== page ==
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PC’s battery not charging/not holding charge
The battery is not charging but the light may or may not be on.
Faulty power adapter
Make sure that the power adapter is plugged in to a power source and the charge light is on. If the computer is still not charging and the light is not on, then the power adapter could be at fault. Consider purchasing a new power adapter.
Faulty charging port
If the battery will not charge but it had been draining at normal rates before this problem occurred, then the charging port may be faulty. Open the back casing of the computer by removing the screws and inspect the charging port. Clean any debris from the port and ensure no connections are broken.
The computer will only operate while plugged into the power adapter, no matter how long you let it charge. These symptoms mean the battery is faulty and needs to be replaced. Replace the battery with this guide.
PC overheats when it is under load
The computer feels very hot to the touch after prolonged use.
Open up the back of the computer carefully while make sure not to make contact with any internal components. Then turn on the computer and open some power-intensive applications. Check whether the fan is spinning. If the fan spins properly, turn off the computer first and then clean the fan using compressed air. If the fan does not spin, check whether the power connection for the fan is loose. If the power is connected and the fan is still not spinning, consider replacing the fan.
Faulty heat sink
Carefully open up the back of the computer while taking care not to make contact with any internal components. Then turn on the computer and open some power-intensive applications. Inspect the heat sink and take temperatures of areas near the heat sink using a infrared thermometer. If the temperature is distributed very unevenly, the heat sink is faulty. Turn off the computer first. Ensure the heat sink is secured in place and makes proper contact with overheating components. If everything is in place, the problem might be caused by the thermal paste on the CPU. Remove the old paste and apply a new one in the center of the CPU. Then put the heat sink back. If overheating problem persists, consider replacing the heat sink.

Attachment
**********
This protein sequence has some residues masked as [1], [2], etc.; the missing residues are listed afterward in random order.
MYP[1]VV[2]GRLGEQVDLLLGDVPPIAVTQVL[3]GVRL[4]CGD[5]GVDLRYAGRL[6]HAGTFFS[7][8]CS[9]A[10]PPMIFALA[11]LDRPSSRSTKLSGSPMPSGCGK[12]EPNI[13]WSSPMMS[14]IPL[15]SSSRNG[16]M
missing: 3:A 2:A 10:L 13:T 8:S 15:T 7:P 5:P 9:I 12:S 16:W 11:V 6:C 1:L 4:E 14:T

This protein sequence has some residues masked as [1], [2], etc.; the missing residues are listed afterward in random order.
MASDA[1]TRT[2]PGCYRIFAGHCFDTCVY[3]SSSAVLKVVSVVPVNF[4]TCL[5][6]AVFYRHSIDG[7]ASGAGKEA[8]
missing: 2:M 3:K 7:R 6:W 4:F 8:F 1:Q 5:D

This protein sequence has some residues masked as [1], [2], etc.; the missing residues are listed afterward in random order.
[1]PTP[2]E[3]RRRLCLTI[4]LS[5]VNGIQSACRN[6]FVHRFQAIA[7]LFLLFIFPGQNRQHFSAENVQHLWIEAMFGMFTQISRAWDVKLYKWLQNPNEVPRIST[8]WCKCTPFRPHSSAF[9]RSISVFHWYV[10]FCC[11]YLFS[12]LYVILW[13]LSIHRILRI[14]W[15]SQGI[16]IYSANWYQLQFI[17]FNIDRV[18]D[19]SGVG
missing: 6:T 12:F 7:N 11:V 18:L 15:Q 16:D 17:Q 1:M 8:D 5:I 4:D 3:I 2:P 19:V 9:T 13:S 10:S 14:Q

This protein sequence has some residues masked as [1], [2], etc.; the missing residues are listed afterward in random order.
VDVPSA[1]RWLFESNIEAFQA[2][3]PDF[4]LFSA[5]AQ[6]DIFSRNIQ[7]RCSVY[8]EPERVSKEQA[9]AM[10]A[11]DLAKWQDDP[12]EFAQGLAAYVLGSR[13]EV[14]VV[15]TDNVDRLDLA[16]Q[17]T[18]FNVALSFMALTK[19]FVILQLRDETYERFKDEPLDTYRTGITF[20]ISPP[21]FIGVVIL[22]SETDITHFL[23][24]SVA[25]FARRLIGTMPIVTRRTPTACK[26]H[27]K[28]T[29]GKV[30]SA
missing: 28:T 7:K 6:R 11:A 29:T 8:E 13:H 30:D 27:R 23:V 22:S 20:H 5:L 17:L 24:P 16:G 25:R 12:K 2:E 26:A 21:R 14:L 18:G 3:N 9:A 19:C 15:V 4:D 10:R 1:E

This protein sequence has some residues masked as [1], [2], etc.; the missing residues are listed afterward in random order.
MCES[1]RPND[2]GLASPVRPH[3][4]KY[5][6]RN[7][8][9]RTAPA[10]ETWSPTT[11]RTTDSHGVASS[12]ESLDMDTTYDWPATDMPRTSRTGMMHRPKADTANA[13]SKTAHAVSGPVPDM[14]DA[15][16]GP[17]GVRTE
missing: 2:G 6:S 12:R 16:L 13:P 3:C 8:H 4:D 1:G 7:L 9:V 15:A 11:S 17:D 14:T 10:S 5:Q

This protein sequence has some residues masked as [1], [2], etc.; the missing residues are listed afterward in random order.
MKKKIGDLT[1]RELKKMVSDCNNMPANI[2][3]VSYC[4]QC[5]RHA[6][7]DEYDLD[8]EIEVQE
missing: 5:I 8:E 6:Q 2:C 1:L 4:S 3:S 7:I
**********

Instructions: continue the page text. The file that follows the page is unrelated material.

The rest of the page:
PC’s audio is distorted
The audio coming out of the computer is difficult to listen to, or you can’t hear anything when you think you should be.
Mute Application Settings
Confirm that the PC's volume is turned on. If an application on the PC is mute, check its internal settings to ensure that the volume is turned on.
Faulty headphone jack
If you are listening to audio through your headphones, but the sound is distorted then the problem may lie with the headphone jack. To confirm that the jack is causing the issue, first open up the back of the device. Then check where the headphone jack is. The port may be loose or disconnected. If this is not the case, then you might want to considering replacing the jack entirely.
If you are listening to audio through the device and it either sounds distorted or you can’t hear it at all, then the speakers might be at fault. Make sure the speakers aren’t lose. If you can't diagnose a problem, consider replacing them altogether by following this guide.
PC’s files disappear
Files on the computer randomly disappear and PC’s file storage seems to act up.
Failing hard drive
The mechanical hard drive in the computer is designed to last for years, but since it has mechanical parts, it is susceptible to wear and tear. As the hard drive degrades, it will show symptoms such as clicking noises, frequent crashes and freezing, and corrupt data. If these occur, immediately back the hard drive’s data up to a different hard drive. Then replace the hard drive, which is described in the hard drive replacement guide.
Malware has the potential to wreak havoc on a system. Malicious software such as worms and spyware are created to steal information from users, which can result in missing files. Install an anti-malware software such as BitDefender, MalwareBytes, and SpyBot Search & Destroy. Then, perform a full system malware and virus scan, which may take minutes to hours.
PC runs unusually slow
Applications run slowly, the PC freezes, and/or the PC boots slowly.
Hard Drive is fragmented
The NTFS file system which Windows uses allows for file fragmentation, a phenomenon where portions of files get separated as data is deleted and rearranged. When this ‘fragmented’ file needs to be read, the hard drive head must physically move between different places on the hard drive, leading to slow performance. Defragmenting a hard drive optimizes it by reassembling fragmented files and grouping all of the empty space on the drive together. Defragmenting the drive can be done by searching for ‘Defragment & Optimize Drives’, selecting your hard drive (Usually ‘(C:)’), and clicking ‘Optimize’.
When programs and processes within Windows are running, the computer’s processor uses RAM to store data about those applications in memory. If there are too many programs running, the processor will use up all of the RAM and start writing data to the hard drive, which is much slower than RAM. The amount of RAM used can be monitored by opening Task Manager, clicking the ‘Performance’ tab, and clicking ‘Memory’. If the RAM used is at 90-100% at your preferred workload, then the RAM should be upgraded, as is described in theRAM replacement guide.
Malware, in addition to potentially stealing information and causing harm to the computer and the user, places an increased load on the CPU, RAM, and hard drive. Install an anti-malware software such as BitDefender, MalwareBytes, and SpyBot Search & Destroy. Then, perform a full system malware and virus scan, which may take minutes to hours.